The beliefs of back pain that I have gathered over the years of Spark Performance and Physiotherapy.
The 3 Beliefs of Back Pain:
You Should Push Through Pain
Settling For A Quick Fix Works Out
You Should Rest And Wait It Out
The weather is changing here in the East Valley and this is the weather we all look forward to all year!
Will you be able to enjoy it?
Wouldn’t it be nice to be able to go enjoy a round of golf without worrying about “pulling” your back?
Or, be able to sit in foldable chairs to enjoy all of the sporting events your kids’ are taking part in this Fall?
Or, even just enjoying life while being active with your kids, going to your yoga/pilates classes, or hiking with those fur-babies?
At Spark Performance and Physiotherapy, we specialize in helping athletes and active adults live their active and fulfilling lifestyles, without missing a beat. We help individuals avoid chronic use of pain medications (a huge epidemic in the US currently) and unnecessary surgeries/injections.
In my time as a therapist, I have treated thousands of people who were dealing with back pain for as little as a few days and up to years. During these years, I have gathered 3 common erroneous beliefs about back pain that patients tell me they make when trying to recover from back pain on their own…
Part of my goal when starting this company was to ensure I do my part in educating my community on how to take proper care of their back, keeping an active and healthy lifestyle, all while not resorting to temporary or addictive measures for pain relief.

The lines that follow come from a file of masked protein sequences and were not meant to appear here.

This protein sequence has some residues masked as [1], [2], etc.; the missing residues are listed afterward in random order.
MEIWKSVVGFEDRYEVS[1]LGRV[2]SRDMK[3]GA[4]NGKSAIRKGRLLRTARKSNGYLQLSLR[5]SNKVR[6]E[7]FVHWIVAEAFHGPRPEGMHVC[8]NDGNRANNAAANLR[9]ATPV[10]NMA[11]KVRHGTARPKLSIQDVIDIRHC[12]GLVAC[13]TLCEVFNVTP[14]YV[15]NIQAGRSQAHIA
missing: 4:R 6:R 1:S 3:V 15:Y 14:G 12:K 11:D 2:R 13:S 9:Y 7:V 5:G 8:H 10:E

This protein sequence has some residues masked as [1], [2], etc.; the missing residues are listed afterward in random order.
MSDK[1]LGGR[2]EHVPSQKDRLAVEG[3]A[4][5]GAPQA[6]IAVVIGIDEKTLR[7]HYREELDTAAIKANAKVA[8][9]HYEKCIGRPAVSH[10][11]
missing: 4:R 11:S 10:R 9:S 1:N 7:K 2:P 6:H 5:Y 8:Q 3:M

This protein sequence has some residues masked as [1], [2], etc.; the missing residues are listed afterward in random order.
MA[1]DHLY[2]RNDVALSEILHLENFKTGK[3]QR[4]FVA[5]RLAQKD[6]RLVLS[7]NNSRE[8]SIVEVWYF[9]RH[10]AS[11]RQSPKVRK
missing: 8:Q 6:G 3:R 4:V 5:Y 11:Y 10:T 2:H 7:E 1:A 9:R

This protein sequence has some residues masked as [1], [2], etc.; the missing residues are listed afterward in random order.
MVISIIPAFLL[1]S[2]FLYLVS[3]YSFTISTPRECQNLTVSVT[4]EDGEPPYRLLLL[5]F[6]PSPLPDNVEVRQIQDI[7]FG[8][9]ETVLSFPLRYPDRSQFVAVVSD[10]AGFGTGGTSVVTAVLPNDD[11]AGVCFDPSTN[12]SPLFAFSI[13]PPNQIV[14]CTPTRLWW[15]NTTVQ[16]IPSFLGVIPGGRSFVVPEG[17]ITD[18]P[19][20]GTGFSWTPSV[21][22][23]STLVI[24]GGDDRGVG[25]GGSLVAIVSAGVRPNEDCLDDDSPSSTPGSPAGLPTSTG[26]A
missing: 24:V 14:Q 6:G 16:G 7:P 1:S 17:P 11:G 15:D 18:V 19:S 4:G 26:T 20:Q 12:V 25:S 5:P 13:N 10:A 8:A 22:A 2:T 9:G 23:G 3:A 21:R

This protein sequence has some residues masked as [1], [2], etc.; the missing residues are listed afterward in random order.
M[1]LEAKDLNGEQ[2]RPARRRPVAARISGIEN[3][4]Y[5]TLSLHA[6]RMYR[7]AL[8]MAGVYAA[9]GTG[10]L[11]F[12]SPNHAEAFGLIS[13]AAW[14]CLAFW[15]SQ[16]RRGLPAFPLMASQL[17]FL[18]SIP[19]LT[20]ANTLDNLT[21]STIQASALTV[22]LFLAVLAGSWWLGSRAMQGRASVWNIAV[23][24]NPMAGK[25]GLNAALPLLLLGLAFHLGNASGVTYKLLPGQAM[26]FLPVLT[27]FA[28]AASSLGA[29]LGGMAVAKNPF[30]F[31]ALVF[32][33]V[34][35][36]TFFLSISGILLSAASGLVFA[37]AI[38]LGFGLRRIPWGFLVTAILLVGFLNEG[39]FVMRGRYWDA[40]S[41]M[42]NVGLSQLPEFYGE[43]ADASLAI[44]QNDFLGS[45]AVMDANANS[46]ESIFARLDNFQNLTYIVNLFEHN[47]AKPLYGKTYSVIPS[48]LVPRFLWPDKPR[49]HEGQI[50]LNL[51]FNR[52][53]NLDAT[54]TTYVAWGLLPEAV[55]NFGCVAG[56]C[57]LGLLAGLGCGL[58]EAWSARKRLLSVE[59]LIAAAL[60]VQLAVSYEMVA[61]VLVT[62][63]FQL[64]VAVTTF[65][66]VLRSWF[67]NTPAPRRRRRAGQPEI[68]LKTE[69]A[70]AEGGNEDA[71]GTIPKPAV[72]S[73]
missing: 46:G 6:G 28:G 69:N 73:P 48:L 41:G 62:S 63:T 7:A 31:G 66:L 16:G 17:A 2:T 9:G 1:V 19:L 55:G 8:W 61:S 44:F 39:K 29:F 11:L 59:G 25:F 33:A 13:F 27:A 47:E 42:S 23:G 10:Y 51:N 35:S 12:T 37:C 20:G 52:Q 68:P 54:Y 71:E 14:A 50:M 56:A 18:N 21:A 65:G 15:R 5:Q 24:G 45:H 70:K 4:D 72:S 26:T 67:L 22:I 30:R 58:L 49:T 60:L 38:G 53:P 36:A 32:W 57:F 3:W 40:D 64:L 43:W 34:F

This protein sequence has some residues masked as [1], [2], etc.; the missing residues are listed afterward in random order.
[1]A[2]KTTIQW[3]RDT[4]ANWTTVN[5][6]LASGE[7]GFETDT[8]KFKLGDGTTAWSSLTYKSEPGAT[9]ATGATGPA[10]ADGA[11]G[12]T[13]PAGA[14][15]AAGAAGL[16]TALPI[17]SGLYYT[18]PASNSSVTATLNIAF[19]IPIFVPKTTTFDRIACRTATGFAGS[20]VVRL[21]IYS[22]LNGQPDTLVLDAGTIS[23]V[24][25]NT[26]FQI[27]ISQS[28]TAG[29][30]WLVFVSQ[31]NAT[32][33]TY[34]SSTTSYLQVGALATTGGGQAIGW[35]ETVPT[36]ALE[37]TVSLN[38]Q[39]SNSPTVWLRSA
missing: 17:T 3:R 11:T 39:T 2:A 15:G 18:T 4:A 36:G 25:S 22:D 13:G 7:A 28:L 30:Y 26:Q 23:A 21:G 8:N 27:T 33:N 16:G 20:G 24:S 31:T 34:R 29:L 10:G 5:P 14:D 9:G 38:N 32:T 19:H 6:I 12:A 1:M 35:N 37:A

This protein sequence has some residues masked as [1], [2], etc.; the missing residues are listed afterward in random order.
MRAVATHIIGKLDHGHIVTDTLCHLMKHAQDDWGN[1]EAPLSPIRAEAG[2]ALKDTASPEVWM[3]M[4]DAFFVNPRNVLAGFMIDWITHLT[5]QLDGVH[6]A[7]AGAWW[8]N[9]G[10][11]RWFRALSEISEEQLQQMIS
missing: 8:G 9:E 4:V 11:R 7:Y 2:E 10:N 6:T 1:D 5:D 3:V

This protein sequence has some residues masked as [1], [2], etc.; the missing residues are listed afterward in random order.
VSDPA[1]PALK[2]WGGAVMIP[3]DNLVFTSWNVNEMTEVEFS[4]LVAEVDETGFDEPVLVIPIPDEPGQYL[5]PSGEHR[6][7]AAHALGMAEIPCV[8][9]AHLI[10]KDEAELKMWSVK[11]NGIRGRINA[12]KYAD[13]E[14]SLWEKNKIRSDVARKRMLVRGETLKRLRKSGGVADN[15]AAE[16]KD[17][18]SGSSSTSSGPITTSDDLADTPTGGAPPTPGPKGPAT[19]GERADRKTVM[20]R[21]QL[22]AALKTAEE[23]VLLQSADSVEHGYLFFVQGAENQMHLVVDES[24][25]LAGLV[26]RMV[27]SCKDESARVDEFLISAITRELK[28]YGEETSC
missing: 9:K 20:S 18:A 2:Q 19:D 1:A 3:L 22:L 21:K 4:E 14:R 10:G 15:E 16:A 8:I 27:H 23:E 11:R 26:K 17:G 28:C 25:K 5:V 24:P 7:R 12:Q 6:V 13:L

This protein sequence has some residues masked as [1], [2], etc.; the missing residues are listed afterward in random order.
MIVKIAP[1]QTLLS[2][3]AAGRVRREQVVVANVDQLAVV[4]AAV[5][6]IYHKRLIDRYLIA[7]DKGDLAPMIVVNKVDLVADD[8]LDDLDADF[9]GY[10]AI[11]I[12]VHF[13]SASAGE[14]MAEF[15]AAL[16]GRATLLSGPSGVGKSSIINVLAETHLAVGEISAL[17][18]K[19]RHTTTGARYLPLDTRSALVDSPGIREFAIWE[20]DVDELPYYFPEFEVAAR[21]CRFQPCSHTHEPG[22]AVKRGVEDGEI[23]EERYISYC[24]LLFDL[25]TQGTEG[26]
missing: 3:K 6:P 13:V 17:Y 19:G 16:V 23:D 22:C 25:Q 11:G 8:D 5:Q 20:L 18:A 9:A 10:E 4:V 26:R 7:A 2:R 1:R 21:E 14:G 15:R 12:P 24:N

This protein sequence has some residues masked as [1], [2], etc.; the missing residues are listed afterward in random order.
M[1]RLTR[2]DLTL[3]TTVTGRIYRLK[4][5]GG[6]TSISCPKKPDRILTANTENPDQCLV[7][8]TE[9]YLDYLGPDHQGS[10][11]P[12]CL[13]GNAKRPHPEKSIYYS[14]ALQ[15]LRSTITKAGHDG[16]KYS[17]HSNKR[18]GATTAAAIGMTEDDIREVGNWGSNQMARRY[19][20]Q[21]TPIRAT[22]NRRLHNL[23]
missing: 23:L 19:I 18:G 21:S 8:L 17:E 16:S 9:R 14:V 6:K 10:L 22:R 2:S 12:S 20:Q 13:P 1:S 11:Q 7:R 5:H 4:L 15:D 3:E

Simply avoiding these beliefs can help you heal quicker from back pain, anywhere from 20-50% faster, all while still maintaining some sort of activity level.
Belief 1: You Should Push Through The Pain
Even if you have a “high pain tolerance” and generally try to push through every and any pain you feel just to stay active. Pain is there for a reason and it is our body’s way of saying something isn’t acting as it should right now. Ignoring those signals and pushing through it could make things worse.
It is important to note that I am not advocating inactivity. Instead, BEING ACTIVE IS ABSOLUTELY CRUCIAL FOR YOUR BACK PAIN RECOVERY!
What you should do is figure out what movements are causing your pain and at what point…and avoid them. Sounds obvious, right? Most people need to hear this though as most that I have come across have simply just stopped the movement that was hurting all together.
Modification is key!
- If it hurts to do your nightly 20-minute walk at the 20-minute mark, start by walking for 10-15 minutes and slowly build up to 20 minutes.
- Does it hurt to perform back squats at the gym? Try a friendlier back version of the squat-the front squat.
Pushing through your limits very rarely pays off. Pay attention to the pain signals your body is giving you and don’t keep irritating the painful tissue as this could cause a delay in your return to full activity.
Belief 2: Settling For A Quick Fix
Most people who injure their backs immediately look for a way to get rid of the pain. And why shouldn’t you?